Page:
Albany is the capital of the state of New York. It is also the county seat of Albany County and the largest city in that county. It is about 135 miles north of New York City, and about ten miles south of where the Hudson and Mohawk Rivers connect. Albany is part of the Albany-Schenectady-Troy Metropolitan Statistical Area, which includes Albany, Troy, Saratoga Springs, and Schenectady. This combined metropolitan area has a population of about 1.1 million people, making it the third most populous metropolitan area in the state. Albany itself has a population of about 97,000 people.
While Native Americans inhabited the area that is now Albany before European settlers came there, the first Europeans to arrive did so in 1614. This was when Dutch settlers established Fort Nassau where Albany would one day be. In 1624, the Dutch settlers built Fort Orange there, as well. The English took over the Albany area from the Dutch in 1664 and renamed the forts as Albany, which was in honor of the Duke of Albany, who would go on to become King James II of England (and King James VII of Scotland, as this was before both kingdoms were united).
Albany got its official charter in 1686, establishing it as an official English settlement. It was named the capital of the new state of New York in 1797, after the American Revolution was won and the new Constitution of the United States was settled upon, replacing the earlier Articles of Confederation. Today, Albany is one of the oldest surviving cities from the original thirteen British colonies and has the honor of being the longest continuously chartered city in the nation.
Albany was a center for trade in the 18th and 19th centuries. Its location along the Hudson River at the point that was the original end of the Erie Canal made it perfect for travel by boat to the Great Lakes. Albany was also the early home to some of the nation’s most powerful railroad companies. The city declined in prominence somewhat in the 20th century, due to urban sprawl and suburbanization, and many people left the city. The New York State Legislature approved $234 million in the 1990s to be devoted to construction of new buildings and renovation of older ones in Albany, especially in its historic downtown area. The 21st century has, so far, seen Albany increase in population, and experienced tremendous growth in the technology industry, particularly in the area of nanotechnology, which is a promising new industry for the planet.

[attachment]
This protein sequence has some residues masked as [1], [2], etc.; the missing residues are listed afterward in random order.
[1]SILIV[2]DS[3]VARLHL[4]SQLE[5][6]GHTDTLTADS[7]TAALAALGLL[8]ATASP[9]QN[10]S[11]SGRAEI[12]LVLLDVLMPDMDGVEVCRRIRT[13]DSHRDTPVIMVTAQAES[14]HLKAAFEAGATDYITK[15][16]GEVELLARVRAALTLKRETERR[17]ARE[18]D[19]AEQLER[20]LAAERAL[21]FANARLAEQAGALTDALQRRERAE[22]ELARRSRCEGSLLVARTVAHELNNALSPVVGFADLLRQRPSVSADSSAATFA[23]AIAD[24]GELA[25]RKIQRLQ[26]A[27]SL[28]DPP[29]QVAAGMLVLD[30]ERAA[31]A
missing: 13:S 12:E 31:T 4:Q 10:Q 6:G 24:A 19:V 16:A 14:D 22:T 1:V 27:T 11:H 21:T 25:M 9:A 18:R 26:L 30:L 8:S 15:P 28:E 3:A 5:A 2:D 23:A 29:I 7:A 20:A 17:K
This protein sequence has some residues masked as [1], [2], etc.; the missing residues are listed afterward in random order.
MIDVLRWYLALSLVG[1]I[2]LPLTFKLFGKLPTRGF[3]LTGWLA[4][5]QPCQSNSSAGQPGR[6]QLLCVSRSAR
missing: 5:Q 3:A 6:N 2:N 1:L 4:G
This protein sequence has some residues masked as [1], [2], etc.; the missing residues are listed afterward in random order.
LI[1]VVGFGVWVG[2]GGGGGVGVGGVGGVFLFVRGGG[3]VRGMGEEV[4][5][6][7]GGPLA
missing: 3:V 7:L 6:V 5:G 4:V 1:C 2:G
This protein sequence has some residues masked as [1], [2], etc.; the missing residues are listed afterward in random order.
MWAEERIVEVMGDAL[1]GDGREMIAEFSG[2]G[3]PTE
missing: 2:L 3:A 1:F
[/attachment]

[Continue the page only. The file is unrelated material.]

Before the Europeans came to Albany, it was inhabited by the Mohican Native American tribe (also called the Mahican). This was an Algonquin-speaking tribe and was possibly the earliest tribe to inhabit the area, although that cannot be said with complete certainty. It is certainly the earliest known tribe to inhabit the area. The Mohican tribe called the Albany area Pempotowwuthut-Muhhcanneuw, which means “the fireplace of the Mohican nation.”
The Mohicans inhabited the area of Albany that is along the Hudson River. Along the neighboring Mohawk River was the Mohawk tribe, which was an Iroquoian-speaking tribe. The Mohawk tribe referred to the Albany area as “Sche-negh-ta-da,” which is where the modern city of Schenectady obtained its name, and it means “through the pine woods.” The Mohawk were one of the five nations that made up the famous Iroquois Confederacy, also referred to as the Haudenosaunee. They were good and powerful trading partners with both the Dutch and the English settlers. It is believed the Albany area was visited by fur traders from Europe as early as 1540, but this has not been determined with any certainty.
The Dutch first claimed the Albany area in 1609, when Henry Hudson, an Englishman who was on an exploring expedition for the Dutch-owned East India Company, sailed there on the ship, the Half Moon. When he arrived, he claimed the area for The Netherlands. The first documented European structure there, called Fort Nassau, wasn’t built until 1614. The Dutch commenced to fur trading at Fort Nassau, but the French colonists in Canada did not like this. They were already trading fur with the Native tribes and viewed the Dutch settlers as competition. The Natives who were trading with the French also viewed the Dutch as competition, as the Dutch were trading with different tribes. Both Fort Nassau and the later Fort Orange were incorporated together in 1652 as the village of Beverwiick (Beaverwick in English). The Dutch, the Mohican, and the Mohawk all developed good trading relations with each other during the time the Dutch were the primary European influence in the Albany area.
Both during the Revolutionary War and just after it, Albany was a hotbed for real estate transactions. While the war raged on elsewhere in the colonies, the area of New York around the Hudson River was generally peaceful after the defeat of John Burgoyne by Horatio Gates at the Battle of Saratoga in 1777. People naturally wanted to come live in a place where the war wouldn’t affect them, their livelihoods, or the safety of their families. In fact, people began moving to the Albany area from as far away as Connecticut and Vermont during and just after the war, thanks to the advantages that living along the Hudson River provided. Albany’s proximity to New York City (only a few days downriver by boat in those times) also made it a desirable location to move to.
At the nation’s first census in 1790, Albany reported a population of almost 3,500, which was an almost seven hundred percent increase from the time it received its English charter a century prior.
Just after the Revolution, the state capital had been located at New York City. It was moved to Albany in 1797 and has been there ever since. Albany as a city is the tenth oldest state capital in the nation. It is also the second oldest city that is also a state capital in the nation, just after Santa Fe, New Mexico.